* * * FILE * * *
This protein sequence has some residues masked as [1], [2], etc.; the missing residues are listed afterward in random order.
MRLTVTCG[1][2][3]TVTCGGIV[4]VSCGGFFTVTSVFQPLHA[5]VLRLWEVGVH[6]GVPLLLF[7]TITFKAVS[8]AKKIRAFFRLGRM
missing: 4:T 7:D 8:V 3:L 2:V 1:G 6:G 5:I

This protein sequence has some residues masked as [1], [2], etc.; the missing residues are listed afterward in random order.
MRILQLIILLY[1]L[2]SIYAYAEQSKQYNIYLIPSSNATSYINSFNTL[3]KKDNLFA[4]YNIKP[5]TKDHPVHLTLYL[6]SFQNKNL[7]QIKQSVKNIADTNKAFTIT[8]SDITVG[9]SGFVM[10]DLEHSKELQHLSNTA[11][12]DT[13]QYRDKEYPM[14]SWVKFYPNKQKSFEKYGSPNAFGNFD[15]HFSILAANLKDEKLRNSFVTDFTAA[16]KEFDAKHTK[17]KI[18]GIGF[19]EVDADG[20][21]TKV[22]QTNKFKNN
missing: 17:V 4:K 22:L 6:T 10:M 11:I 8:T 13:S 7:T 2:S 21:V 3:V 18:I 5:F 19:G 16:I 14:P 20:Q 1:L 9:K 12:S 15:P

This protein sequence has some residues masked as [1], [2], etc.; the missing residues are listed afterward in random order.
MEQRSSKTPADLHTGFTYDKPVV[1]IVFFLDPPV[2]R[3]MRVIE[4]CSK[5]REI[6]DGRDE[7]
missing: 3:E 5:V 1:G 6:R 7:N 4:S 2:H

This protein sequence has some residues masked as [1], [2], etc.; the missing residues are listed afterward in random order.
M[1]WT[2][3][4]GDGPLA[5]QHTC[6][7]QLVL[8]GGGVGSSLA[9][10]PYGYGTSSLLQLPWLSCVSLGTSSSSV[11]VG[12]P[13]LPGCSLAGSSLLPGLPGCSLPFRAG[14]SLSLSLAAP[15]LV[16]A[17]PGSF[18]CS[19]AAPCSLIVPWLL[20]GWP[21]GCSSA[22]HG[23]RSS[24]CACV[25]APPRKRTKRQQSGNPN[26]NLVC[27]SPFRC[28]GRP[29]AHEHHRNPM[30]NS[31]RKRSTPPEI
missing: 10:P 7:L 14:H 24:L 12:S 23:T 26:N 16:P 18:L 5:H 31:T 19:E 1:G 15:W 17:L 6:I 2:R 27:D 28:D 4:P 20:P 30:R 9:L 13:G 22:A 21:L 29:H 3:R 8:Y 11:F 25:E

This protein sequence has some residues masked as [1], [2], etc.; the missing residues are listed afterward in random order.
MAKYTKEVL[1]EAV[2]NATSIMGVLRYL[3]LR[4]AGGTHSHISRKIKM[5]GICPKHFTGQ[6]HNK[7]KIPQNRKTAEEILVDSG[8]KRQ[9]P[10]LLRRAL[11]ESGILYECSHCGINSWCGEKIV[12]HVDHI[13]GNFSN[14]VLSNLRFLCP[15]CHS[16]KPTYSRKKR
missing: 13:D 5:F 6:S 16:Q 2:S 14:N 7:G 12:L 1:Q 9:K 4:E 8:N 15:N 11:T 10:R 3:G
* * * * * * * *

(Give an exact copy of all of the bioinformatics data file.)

This protein sequence has some residues masked as [1], [2], etc.; the missing residues are listed afterward in random order.
MRLTVTCG[1][2][3]TVTCGGIV[4]VSCGGFFTVTSVFQPLHA[5]VLRLWEVGVH[6]GVPLLLF[7]TITFKAVS[8]AKKIRAFFRLGRM
missing: 4:T 7:D 8:V 3:L 2:V 1:G 6:G 5:I

This protein sequence has some residues masked as [1], [2], etc.; the missing residues are listed afterward in random order.
MRILQLIILLY[1]L[2]SIYAYAEQSKQYNIYLIPSSNATSYINSFNTL[3]KKDNLFA[4]YNIKP[5]TKDHPVHLTLYL[6]SFQNKNL[7]QIKQSVKNIADTNKAFTIT[8]SDITVG[9]SGFVM[10]DLEHSKELQHLSNTA[11][12]DT[13]QYRDKEYPM[14]SWVKFYPNKQKSFEKYGSPNAFGNFD[15]HFSILAANLKDEKLRNSFVTDFTAA[16]KEFDAKHTK[17]KI[18]GIGF[19]EVDADG[20][21]TKV[22]QTNKFKNN
missing: 17:V 4:K 22:L 6:T 10:M 11:I 8:T 13:S 7:T 2:S 21:V 3:V 18:I 5:F 19:G 16:I 14:P 20:Q 1:L 9:K 12:S 15:P

This protein sequence has some residues masked as [1], [2], etc.; the missing residues are listed afterward in random order.
MEQRSSKTPADLHTGFTYDKPVV[1]IVFFLDPPV[2]R[3]MRVIE[4]CSK[5]REI[6]DGRDE[7]
missing: 3:E 5:V 1:G 6:R 7:N 4:S 2:H

This protein sequence has some residues masked as [1], [2], etc.; the missing residues are listed afterward in random order.
M[1]WT[2][3][4]GDGPLA[5]QHTC[6][7]QLVL[8]GGGVGSSLA[9][10]PYGYGTSSLLQLPWLSCVSLGTSSSSV[11]VG[12]P[13]LPGCSLAGSSLLPGLPGCSLPFRAG[14]SLSLSLAAP[15]LV[16]A[17]PGSF[18]CS[19]AAPCSLIVPWLL[20]GWP[21]GCSSA[22]HG[23]RSS[24]CACV[25]APPRKRTKRQQSGNPN[26]NLVC[27]SPFRC[28]GRP[29]AHEHHRNPM[30]NS[31]RKRSTPPEI
missing: 10:P 7:L 14:H 24:L 12:S 23:T 26:N 16:P 18:L 5:H 31:T 19:E 1:G 15:W 17:L 6:I 2:R 27:D 28:D 4:P 20:P 30:R 9:L 13:G 22:A 21:L 29:H 3:R 8:Y 11:F 25:E

This protein sequence has some residues masked as [1], [2], etc.; the missing residues are listed afterward in random order.
MAKYTKEVL[1]EAV[2]NATSIMGVLRYL[3]LR[4]AGGTHSHISRKIKM[5]GICPKHFTGQ[6]HNK[7]KIPQNRKTAEEILVDSG[8]KRQ[9]P[10]LLRRAL[11]ESGILYECSHCGINSWCGEKIV[12]HVDHI[13]GNFSN[14]VLSNLRFLCP[15]CHS[16]KPTYSRKKR
missing: 13:D 5:F 6:S 16:Q 2:S 14:N 7:G 12:L 1:Q 9:K 4:E 8:N 15:N 11:T 10:R 3:G